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Physiol Behav. 1982 May;28(5):921-6.

Food intake after intragastric meals of short-, medium, or long-chain triglyceride.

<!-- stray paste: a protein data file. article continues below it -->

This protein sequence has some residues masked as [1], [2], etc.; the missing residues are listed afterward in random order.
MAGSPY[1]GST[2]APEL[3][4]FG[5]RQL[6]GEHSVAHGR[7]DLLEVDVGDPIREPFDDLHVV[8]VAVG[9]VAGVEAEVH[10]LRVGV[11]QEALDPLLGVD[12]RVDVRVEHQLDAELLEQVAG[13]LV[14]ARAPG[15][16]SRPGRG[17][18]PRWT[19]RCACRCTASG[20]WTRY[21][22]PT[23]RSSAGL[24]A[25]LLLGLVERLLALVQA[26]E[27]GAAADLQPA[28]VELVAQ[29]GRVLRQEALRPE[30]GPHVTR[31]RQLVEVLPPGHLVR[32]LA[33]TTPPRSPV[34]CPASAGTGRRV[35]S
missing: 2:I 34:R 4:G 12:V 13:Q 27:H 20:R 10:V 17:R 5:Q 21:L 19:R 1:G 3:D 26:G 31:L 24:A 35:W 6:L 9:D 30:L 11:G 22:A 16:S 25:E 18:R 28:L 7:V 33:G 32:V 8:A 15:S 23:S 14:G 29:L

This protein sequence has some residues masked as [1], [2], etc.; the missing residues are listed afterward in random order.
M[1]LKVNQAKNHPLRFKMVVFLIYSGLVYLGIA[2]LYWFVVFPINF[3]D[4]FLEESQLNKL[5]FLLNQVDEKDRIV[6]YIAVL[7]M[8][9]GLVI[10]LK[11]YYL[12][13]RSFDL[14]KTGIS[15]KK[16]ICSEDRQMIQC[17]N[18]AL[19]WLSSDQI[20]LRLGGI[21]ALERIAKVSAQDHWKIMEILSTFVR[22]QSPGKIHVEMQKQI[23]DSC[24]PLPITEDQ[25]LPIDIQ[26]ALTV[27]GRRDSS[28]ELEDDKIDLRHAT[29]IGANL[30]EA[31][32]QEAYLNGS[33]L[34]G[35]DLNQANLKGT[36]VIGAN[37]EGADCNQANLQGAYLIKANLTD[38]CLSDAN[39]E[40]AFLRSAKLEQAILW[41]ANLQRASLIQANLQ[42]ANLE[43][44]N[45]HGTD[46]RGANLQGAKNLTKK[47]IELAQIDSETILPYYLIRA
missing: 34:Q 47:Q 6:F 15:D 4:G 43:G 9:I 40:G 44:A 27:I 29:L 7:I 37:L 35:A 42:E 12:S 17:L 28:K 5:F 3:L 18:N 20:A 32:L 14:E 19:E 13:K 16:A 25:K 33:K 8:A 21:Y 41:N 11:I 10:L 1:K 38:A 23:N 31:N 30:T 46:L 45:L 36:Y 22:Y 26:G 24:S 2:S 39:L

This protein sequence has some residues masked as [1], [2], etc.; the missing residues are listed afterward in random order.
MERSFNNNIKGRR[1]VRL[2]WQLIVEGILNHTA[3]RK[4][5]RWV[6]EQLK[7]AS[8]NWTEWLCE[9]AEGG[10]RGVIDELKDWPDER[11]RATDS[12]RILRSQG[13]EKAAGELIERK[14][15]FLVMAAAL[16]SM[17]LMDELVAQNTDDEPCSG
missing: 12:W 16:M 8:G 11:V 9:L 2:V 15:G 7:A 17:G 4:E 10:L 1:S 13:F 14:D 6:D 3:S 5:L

Food-deprived Sprague-Dawley rats were given equicaloric intragastric infusions of mixed meals consisting largely of short- (SCT), medium- (MCT), or long-chain triglyceride (LCT). When animals were allowed to feed 20 min after infusion, there was an immediate reduction of food intake that was sustained over the 2 hr feeding period. During the first hour of feeding, the SCT, which is digested and absorbed more rapidly than the MCT or the LCT, was more effective per calorie in reducing food intake than these longer-chain triglycerides. However, during the second hour, cumulative intakes after the different triglyceride infusions were not significantly different. Equicaloric infusions of the MCT and the LCT resulted in equivalent reductions of food intake at all times. The satiety effects of these two triglycerides appear to be related to their caloric properties rather than to chain length. Since the LCT reduced food intake before the absorbed fat could have entered the blood to stimulate satiety signals, this satiety effect may be mediated by a gastroenteric signal. None of the triglyceride infusions resulted in a conditioned taste aversion suggesting that food intake was reduced through normal satiety rather than through discomfort.

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